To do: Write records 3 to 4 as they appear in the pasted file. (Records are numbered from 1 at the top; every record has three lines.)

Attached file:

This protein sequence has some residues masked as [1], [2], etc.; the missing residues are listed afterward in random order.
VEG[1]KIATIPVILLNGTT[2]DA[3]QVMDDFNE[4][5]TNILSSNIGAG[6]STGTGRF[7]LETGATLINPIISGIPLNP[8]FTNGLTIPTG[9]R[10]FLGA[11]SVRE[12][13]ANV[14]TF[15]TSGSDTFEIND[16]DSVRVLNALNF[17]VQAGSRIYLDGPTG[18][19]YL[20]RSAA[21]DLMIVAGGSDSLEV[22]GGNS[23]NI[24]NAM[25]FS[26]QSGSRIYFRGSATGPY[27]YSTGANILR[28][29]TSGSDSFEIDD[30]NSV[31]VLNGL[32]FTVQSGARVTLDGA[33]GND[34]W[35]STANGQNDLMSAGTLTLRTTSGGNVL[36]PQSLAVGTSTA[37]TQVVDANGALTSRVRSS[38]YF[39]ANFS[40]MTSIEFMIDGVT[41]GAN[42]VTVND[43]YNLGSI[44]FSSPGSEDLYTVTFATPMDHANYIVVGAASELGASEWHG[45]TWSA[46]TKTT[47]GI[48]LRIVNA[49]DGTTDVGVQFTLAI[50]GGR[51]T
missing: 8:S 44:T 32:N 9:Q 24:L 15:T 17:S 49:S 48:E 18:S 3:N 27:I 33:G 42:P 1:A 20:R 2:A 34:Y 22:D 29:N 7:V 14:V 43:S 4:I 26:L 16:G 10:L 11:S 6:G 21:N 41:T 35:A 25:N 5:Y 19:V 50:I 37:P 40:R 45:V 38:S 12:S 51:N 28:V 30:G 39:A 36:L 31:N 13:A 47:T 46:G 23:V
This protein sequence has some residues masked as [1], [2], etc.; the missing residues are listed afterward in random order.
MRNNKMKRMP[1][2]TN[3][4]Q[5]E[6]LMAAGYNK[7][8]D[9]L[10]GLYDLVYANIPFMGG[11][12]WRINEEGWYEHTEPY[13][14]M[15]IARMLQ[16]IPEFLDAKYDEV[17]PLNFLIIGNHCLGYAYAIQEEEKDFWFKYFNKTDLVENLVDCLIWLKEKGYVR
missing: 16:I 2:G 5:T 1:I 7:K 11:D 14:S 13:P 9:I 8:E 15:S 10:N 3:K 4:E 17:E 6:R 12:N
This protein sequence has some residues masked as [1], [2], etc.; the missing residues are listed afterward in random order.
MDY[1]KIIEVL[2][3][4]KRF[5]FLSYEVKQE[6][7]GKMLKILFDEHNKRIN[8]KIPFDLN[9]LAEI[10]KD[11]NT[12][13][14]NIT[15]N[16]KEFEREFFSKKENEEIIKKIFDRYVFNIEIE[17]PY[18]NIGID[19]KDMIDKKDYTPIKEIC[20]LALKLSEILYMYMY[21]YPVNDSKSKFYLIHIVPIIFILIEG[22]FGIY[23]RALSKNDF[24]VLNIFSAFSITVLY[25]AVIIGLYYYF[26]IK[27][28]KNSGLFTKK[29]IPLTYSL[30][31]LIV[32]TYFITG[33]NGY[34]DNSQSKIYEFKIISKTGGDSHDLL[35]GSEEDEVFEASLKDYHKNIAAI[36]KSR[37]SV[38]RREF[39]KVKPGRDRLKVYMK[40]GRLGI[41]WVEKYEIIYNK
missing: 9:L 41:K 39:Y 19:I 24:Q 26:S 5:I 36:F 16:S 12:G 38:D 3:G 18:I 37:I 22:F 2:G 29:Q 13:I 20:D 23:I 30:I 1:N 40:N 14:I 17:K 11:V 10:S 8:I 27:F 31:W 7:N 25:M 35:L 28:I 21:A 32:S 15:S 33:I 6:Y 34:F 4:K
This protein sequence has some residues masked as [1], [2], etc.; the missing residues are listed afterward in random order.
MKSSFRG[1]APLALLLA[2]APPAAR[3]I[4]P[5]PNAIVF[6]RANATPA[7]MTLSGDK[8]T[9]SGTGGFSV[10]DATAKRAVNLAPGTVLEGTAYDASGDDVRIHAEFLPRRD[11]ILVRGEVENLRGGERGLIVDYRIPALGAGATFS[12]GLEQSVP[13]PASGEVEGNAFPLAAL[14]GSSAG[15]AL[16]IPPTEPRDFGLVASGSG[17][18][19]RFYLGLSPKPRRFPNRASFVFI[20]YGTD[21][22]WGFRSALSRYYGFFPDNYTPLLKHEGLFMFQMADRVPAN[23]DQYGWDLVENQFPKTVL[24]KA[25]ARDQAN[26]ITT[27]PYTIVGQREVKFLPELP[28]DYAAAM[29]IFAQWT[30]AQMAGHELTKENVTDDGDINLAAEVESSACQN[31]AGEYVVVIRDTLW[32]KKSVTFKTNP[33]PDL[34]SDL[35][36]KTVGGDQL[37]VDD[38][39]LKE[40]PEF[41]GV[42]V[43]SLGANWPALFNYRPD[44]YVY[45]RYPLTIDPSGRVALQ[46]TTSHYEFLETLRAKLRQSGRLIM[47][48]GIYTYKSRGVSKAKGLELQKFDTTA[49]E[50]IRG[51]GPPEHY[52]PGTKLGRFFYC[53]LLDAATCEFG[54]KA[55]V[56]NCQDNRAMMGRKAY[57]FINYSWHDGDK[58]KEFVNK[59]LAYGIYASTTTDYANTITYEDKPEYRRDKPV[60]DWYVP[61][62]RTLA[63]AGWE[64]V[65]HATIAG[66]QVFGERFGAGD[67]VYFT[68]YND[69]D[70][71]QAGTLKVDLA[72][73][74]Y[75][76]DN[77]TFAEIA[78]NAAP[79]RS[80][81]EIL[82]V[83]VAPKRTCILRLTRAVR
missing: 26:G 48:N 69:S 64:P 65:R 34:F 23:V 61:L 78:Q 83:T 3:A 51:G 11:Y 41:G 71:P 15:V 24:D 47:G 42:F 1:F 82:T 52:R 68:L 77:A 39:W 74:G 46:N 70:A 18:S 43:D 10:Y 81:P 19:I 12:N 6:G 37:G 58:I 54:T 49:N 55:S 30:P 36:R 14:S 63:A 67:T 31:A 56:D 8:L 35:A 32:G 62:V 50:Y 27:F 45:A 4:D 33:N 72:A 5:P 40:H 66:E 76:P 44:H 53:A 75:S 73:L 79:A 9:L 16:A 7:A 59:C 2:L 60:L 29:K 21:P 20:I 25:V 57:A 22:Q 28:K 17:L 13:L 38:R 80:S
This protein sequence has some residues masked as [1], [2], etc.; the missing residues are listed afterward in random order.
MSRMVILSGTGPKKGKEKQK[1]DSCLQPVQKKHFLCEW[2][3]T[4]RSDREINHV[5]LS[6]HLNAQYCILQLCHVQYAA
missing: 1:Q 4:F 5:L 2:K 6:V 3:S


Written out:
This protein sequence has some residues masked as [1], [2], etc.; the missing residues are listed afterward in random order.
MDY[1]KIIEVL[2][3][4]KRF[5]FLSYEVKQE[6][7]GKMLKILFDEHNKRIN[8]KIPFDLN[9]LAEI[10]KD[11]NT[12][13][14]NIT[15]N[16]KEFEREFFSKKENEEIIKKIFDRYVFNIEIE[17]PY[18]NIGID[19]KDMIDKKDYTPIKEIC[20]LALKLSEILYMYMY[21]YPVNDSKSKFYLIHIVPIIFILIEG[22]FGIY[23]RALSKNDF[24]VLNIFSAFSITVLY[25]AVIIGLYYYF[26]IK[27][28]KNSGLFTKK[29]IPLTYSL[30][31]LIV[32]TYFITG[33]NGY[34]DNSQSKIYEFKIISKTGGDSHDLL[35]GSEEDEVFEASLKDYHKNIAAI[36]KSR[37]SV[38]RREF[39]KVKPGRDRLKVYMK[40]GRLGI[41]WVEKYEIIYNK
missing: 9:L 41:K 39:Y 19:I 24:Q 26:S 5:I 36:F 16:S 12:G 38:D 3:G 18:I 37:I 22:F 2:G 29:Q 13:I 20:D 23:I 30:I 1:N 40:N 14:I 17:K 11:V 10:S 8:I 27:F 31:W 7:N 25:M 35:L 28:I 21:A 32:S 15:S 33:I 6:Y 34:F 4:K
This protein sequence has some residues masked as [1], [2], etc.; the missing residues are listed afterward in random order.
MKSSFRG[1]APLALLLA[2]APPAAR[3]I[4]P[5]PNAIVF[6]RANATPA[7]MTLSGDK[8]T[9]SGTGGFSV[10]DATAKRAVNLAPGTVLEGTAYDASGDDVRIHAEFLPRRD[11]ILVRGEVENLRGGERGLIVDYRIPALGAGATFS[12]GLEQSVP[13]PASGEVEGNAFPLAAL[14]GSSAG[15]AL[16]IPPTEPRDFGLVASGSG[17][18][19]RFYLGLSPKPRRFPNRASFVFI[20]YGTD[21][22]WGFRSALSRYYGFFPDNYTPLLKHEGLFMFQMADRVPAN[23]DQYGWDLVENQFPKTVL[24]KA[25]ARDQAN[26]ITT[27]PYTIVGQREVKFLPELP[28]DYAAAM[29]IFAQWT[30]AQMAGHELTKENVTDDGDINLAAEVESSACQN[31]AGEYVVVIRDTLW[32]KKSVTFKTNP[33]PDL[34]SDL[35][36]KTVGGDQL[37]VDD[38][39]LKE[40]PEF[41]GV[42]V[43]SLGANWPALFNYRPD[44]YVY[45]RYPLTIDPSGRVALQ[46]TTSHYEFLETLRAKLRQSGRLIM[47][48]GIYTYKSRGVSKAKGLELQKFDTTA[49]E[50]IRG[51]GPPEHY[52]PGTKLGRFFYC[53]LLDAATCEFG[54]KA[55]V[56]NCQDNRAMMGRKAY[57]FINYSWHDGDK[58]KEFVNK[59]LAYGIYASTTTDYANTITYEDKPEYRRDKPV[60]DWYVP[61][62]RTLA[63]AGWE[64]V[65]HATIAG[66]QVFGERFGAGD[67]VYFT[68]YND[69]D[70][71]QAGTLKVDLA[72][73][74]Y[75][76]DN[77]TFAEIA[78]NAAP[79]RS[80][81]EIL[82]V[83]VAPKRTCILRLTRAVR
missing: 26:G 48:N 69:S 64:P 65:R 34:F 23:V 61:L 78:Q 83:T 3:A 51:G 11:Y 41:G 71:P 15:V 24:D 47:G 42:F 1:F 82:T 52:R 68:L 77:A 39:W 74:G 46:N 70:A 18:S 43:D 10:Y 81:P 19:I 12:N 6:G 37:G 58:I 54:T 49:N 55:S 30:P 36:R 14:S 63:A 67:T 31:A 56:D 8:L 35:A 32:G 62:V 50:Y 27:F 45:A 4:D 33:N 72:A 5:P 40:H 66:E 76:P 44:H 53:A 75:S 73:L 79:A 9:L 16:A 7:A 59:C 2:L 60:L 29:K 21:P 20:I 25:V 57:A 22:Q 28:K 17:L 13:L 38:R 80:S